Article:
Competition or Imitation

2 min read
Jul 12, 2023 3:55:25 PM



Twitter vs. Threads – Is it fair competition to capture an unmet user need, or a last-gasp, late-stage imitation in a dying market? Here's a snapshot of a framework we use in our strategic consulting work to answer this question.

Market Overlap

These two offerings are competitors because they fill the same user-centered need, the exchange of information, through a similar technology, online media. The challenge lies a layer below the surface–what is the growth rate of social media users?

According to Statista, the growth rate of online users from 2017-2022 was 68%; however, projections show the growth rate slowing to 27% from 2022-2027. Clearly, the once blue ocean is turning red with competition.

Product or Service Similarity

On the surface, a declining growth rate should not deter entering a market. What if the incumbent is not meeting the users’ needs, and a small iteration could unlock new opportunities?

In its much-celebrated launch of Threads, Meta highlights that Threads is an extension of Instagram for sharing text updates – yawn, with 500-character long posts (versus 280 characters on Twitter), and 5-minute videos (versus 2 minutes, 20 seconds on Twitter).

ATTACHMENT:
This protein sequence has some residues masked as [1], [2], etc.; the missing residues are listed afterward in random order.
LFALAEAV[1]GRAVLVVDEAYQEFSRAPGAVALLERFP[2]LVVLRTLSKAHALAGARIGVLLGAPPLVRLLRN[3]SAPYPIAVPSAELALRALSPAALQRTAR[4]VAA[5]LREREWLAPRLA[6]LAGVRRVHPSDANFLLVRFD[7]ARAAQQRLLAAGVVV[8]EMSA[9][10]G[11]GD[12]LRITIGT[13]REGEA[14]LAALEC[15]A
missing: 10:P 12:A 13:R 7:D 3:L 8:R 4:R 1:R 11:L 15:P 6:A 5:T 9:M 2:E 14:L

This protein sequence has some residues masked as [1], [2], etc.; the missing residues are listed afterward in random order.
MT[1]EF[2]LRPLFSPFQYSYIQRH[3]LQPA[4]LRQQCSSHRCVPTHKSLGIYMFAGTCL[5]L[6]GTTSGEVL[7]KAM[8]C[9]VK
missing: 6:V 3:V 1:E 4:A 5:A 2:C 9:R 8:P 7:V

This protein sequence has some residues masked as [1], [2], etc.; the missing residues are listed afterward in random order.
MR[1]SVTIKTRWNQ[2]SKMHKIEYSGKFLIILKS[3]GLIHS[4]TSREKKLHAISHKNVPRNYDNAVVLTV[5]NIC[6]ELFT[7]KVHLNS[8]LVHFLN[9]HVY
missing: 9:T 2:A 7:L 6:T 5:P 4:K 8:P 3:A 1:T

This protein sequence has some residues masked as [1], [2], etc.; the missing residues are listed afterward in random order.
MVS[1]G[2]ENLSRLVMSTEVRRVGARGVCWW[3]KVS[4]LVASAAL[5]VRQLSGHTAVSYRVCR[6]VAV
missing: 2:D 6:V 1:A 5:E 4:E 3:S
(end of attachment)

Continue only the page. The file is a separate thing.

Given the high level of similarity between the two services, I would label Threads as an imitator, not a competitor. This helps answer our first question, as Threads is not unlocking widespread, unmet user needs.

Business Model Similarity

Twitter’s revenue gain from paid verification pales compared to the revenue lost as advertisers fled the platform. Similarly, Meta and Instagram face backlash as journalists call out its skewing of civil discourse, and scientists highlight its negative impact on children.

Yet, in the battle for revenue in a declining market, both companies are doubling down on their core business model – selling ads. In our view, this is neither a profitable nor sustainable long-term strategy and is further evidence that Threads is an imitator, not a competitor.

Our takeaway is that executives must differentiate between true competitors and mere imitators to carve out a strategic advantage. As demonstrated in our brief comparison of Twitter and Threads, recognizing the subtle differences in market, product, and business model can equip you with valuable insights for allocating your firm’s scarce resources. 

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